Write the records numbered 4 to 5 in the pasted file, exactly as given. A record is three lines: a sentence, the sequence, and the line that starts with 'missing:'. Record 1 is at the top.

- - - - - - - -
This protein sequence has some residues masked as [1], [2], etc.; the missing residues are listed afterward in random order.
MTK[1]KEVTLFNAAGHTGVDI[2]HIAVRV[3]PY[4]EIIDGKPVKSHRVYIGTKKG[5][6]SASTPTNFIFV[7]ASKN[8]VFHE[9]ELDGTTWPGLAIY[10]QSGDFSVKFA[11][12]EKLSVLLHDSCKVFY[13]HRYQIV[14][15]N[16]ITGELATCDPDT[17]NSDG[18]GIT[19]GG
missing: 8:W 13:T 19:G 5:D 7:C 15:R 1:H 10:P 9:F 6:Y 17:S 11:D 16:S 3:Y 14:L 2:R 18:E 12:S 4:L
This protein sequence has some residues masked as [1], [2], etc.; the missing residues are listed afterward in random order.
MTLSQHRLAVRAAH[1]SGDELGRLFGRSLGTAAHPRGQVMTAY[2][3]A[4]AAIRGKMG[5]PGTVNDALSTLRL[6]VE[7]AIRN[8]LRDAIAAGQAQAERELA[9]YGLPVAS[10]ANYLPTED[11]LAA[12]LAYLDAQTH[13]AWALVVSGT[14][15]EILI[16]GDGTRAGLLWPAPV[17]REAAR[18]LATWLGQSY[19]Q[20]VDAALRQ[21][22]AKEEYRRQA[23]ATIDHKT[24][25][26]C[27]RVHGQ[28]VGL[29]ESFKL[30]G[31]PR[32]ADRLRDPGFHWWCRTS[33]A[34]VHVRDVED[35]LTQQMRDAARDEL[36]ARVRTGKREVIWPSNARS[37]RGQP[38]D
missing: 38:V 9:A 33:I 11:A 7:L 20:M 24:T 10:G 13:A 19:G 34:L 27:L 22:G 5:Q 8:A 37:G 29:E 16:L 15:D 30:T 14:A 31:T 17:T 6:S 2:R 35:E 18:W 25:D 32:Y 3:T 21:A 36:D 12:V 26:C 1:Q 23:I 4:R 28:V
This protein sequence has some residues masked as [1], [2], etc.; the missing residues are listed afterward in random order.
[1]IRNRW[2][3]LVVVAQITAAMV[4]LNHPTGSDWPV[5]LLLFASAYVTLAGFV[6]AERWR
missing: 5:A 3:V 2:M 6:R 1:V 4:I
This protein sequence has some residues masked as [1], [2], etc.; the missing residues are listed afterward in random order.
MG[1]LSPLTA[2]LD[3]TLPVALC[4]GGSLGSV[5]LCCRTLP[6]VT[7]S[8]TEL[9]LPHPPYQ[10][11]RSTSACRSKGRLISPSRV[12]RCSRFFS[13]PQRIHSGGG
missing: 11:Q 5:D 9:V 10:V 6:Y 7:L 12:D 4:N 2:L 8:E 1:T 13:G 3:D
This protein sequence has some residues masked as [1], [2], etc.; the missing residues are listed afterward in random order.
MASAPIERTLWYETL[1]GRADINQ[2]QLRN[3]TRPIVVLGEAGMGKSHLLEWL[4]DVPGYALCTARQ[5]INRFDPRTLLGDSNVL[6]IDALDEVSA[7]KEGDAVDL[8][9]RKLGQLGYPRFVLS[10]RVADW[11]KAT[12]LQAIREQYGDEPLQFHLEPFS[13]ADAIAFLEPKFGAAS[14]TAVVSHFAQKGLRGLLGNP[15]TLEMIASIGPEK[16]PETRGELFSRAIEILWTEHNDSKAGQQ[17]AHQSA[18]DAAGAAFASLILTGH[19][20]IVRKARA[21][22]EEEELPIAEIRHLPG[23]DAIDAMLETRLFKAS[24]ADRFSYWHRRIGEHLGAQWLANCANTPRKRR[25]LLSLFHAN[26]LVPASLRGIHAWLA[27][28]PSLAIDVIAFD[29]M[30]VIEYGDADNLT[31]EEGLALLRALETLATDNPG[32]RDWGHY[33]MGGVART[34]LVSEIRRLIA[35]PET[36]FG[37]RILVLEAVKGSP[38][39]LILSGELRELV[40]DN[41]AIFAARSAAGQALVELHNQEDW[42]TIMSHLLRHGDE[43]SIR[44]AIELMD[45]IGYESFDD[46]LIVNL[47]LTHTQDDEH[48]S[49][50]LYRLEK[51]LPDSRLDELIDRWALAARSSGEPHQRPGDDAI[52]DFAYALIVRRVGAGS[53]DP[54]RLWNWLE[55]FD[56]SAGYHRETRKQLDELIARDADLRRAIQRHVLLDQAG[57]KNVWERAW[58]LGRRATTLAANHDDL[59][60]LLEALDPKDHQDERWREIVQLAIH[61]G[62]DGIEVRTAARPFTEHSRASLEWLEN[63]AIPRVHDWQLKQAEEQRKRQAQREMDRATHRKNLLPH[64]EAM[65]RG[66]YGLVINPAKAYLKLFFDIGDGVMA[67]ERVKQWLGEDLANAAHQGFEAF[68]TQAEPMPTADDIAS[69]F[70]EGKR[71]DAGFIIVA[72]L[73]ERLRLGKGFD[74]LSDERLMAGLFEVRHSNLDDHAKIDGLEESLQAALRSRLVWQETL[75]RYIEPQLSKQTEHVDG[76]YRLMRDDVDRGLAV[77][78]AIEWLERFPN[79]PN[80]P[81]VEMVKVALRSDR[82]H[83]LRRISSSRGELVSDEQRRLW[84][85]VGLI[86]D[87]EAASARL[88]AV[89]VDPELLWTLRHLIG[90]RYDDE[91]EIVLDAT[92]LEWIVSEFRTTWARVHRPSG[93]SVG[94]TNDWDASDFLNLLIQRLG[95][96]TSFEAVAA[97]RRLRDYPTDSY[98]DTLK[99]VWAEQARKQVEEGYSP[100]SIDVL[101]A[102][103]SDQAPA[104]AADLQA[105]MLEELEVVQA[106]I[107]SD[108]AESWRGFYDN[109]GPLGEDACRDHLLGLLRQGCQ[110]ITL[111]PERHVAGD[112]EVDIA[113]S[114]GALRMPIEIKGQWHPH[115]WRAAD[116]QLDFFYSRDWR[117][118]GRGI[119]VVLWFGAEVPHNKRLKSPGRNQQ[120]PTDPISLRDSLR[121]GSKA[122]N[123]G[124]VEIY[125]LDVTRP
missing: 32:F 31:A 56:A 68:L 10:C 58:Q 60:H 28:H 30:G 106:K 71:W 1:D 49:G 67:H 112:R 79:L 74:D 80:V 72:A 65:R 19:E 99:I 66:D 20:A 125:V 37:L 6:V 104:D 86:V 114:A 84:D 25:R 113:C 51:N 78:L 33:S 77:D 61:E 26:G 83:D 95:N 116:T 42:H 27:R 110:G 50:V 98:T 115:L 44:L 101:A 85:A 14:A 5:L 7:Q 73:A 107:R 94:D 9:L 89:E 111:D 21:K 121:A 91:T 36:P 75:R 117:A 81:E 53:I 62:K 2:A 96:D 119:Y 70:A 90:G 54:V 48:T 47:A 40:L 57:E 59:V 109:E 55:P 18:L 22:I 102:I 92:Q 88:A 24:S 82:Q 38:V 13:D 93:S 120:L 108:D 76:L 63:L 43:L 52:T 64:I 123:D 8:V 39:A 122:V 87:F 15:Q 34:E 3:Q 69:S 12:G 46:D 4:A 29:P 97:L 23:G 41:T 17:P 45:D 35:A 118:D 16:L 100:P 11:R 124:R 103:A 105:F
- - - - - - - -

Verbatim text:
This protein sequence has some residues masked as [1], [2], etc.; the missing residues are listed afterward in random order.
MG[1]LSPLTA[2]LD[3]TLPVALC[4]GGSLGSV[5]LCCRTLP[6]VT[7]S[8]TEL[9]LPHPPYQ[10][11]RSTSACRSKGRLISPSRV[12]RCSRFFS[13]PQRIHSGGG
missing: 11:Q 5:D 9:V 10:V 6:Y 7:L 12:D 4:N 2:L 8:E 1:T 13:G 3:D
This protein sequence has some residues masked as [1], [2], etc.; the missing residues are listed afterward in random order.
MASAPIERTLWYETL[1]GRADINQ[2]QLRN[3]TRPIVVLGEAGMGKSHLLEWL[4]DVPGYALCTARQ[5]INRFDPRTLLGDSNVL[6]IDALDEVSA[7]KEGDAVDL[8][9]RKLGQLGYPRFVLS[10]RVADW[11]KAT[12]LQAIREQYGDEPLQFHLEPFS[13]ADAIAFLEPKFGAAS[14]TAVVSHFAQKGLRGLLGNP[15]TLEMIASIGPEK[16]PETRGELFSRAIEILWTEHNDSKAGQQ[17]AHQSA[18]DAAGAAFASLILTGH[19][20]IVRKARA[21][22]EEEELPIAEIRHLPG[23]DAIDAMLETRLFKAS[24]ADRFSYWHRRIGEHLGAQWLANCANTPRKRR[25]LLSLFHAN[26]LVPASLRGIHAWLA[27][28]PSLAIDVIAFD[29]M[30]VIEYGDADNLT[31]EEGLALLRALETLATDNPG[32]RDWGHY[33]MGGVART[34]LVSEIRRLIA[35]PET[36]FG[37]RILVLEAVKGSP[38][39]LILSGELRELV[40]DN[41]AIFAARSAAGQALVELHNQEDW[42]TIMSHLLRHGDE[43]SIR[44]AIELMD[45]IGYESFDD[46]LIVNL[47]LTHTQDDEH[48]S[49][50]LYRLEK[51]LPDSRLDELIDRWALAARSSGEPHQRPGDDAI[52]DFAYALIVRRVGAGS[53]DP[54]RLWNWLE[55]FD[56]SAGYHRETRKQLDELIARDADLRRAIQRHVLLDQAG[57]KNVWERAW[58]LGRRATTLAANHDDL[59][60]LLEALDPKDHQDERWREIVQLAIH[61]G[62]DGIEVRTAARPFTEHSRASLEWLEN[63]AIPRVHDWQLKQAEEQRKRQAQREMDRATHRKNLLPH[64]EAM[65]RG[66]YGLVINPAKAYLKLFFDIGDGVMA[67]ERVKQWLGEDLANAAHQGFEAF[68]TQAEPMPTADDIAS[69]F[70]EGKR[71]DAGFIIVA[72]L[73]ERLRLGKGFD[74]LSDERLMAGLFEVRHSNLDDHAKIDGLEESLQAALRSRLVWQETL[75]RYIEPQLSKQTEHVDG[76]YRLMRDDVDRGLAV[77][78]AIEWLERFPN[79]PN[80]P[81]VEMVKVALRSDR[82]H[83]LRRISSSRGELVSDEQRRLW[84][85]VGLI[86]D[87]EAASARL[88]AV[89]VDPELLWTLRHLIG[90]RYDDE[91]EIVLDAT[92]LEWIVSEFRTTWARVHRPSG[93]SVG[94]TNDWDASDFLNLLIQRLG[95][96]TSFEAVAA[97]RRLRDYPTDSY[98]DTLK[99]VWAEQARKQVEEGYSP[100]SIDVL[101]A[102][103]SDQAPA[104]AADLQA[105]MLEELEVVQA[106]I[107]SD[108]AESWRGFYDN[109]GPLGEDACRDHLLGLLRQGCQ[110]ITL[111]PERHVAGD[112]EVDIA[113]S[114]GALRMPIEIKGQWHPH[115]WRAAD[116]QLDFFYSRDWR[117][118]GRGI[119]VVLWFGAEVPHNKRLKSPGRNQQ[120]PTDPISLRDSLR[121]GSKA[122]N[123]G[124]VEIY[125]LDVTRP
missing: 32:F 31:A 56:A 68:L 10:C 58:Q 60:H 28:H 30:G 106:K 71:W 1:D 49:G 67:H 112:R 79:L 74:D 80:V 72:A 65:R 19:E 99:I 66:D 20:A 125:V 37:L 6:V 104:D 86:V 114:A 84:D 25:R 113:C 51:N 78:L 33:S 77:D 61:E 26:G 83:D 95:N 116:T 42:H 27:R 110:G 50:V 98:T 115:L 44:L 101:A 85:A 14:A 5:L 7:Q 73:A 107:R 94:D 9:L 89:E 111:D 21:K 121:A 91:T 36:P 75:R 117:A 81:E 53:I 62:K 2:A 96:D 119:Y 70:A 90:G 54:V 48:T 47:A 40:L 57:E 59:V 109:E 55:P 18:L 22:I 102:I 92:Q 88:A 24:S 82:Q 38:V 13:D 93:S 120:L 108:D 76:L 63:L 43:L 52:T 64:I 123:D 8:V 39:A 122:V 87:F 15:Q 34:E 3:Q 69:S 12:G 46:D 4:A 29:P 97:L 23:G 41:T 17:P 45:D 35:A 118:D 16:L 100:P 11:R 124:R 103:A 105:F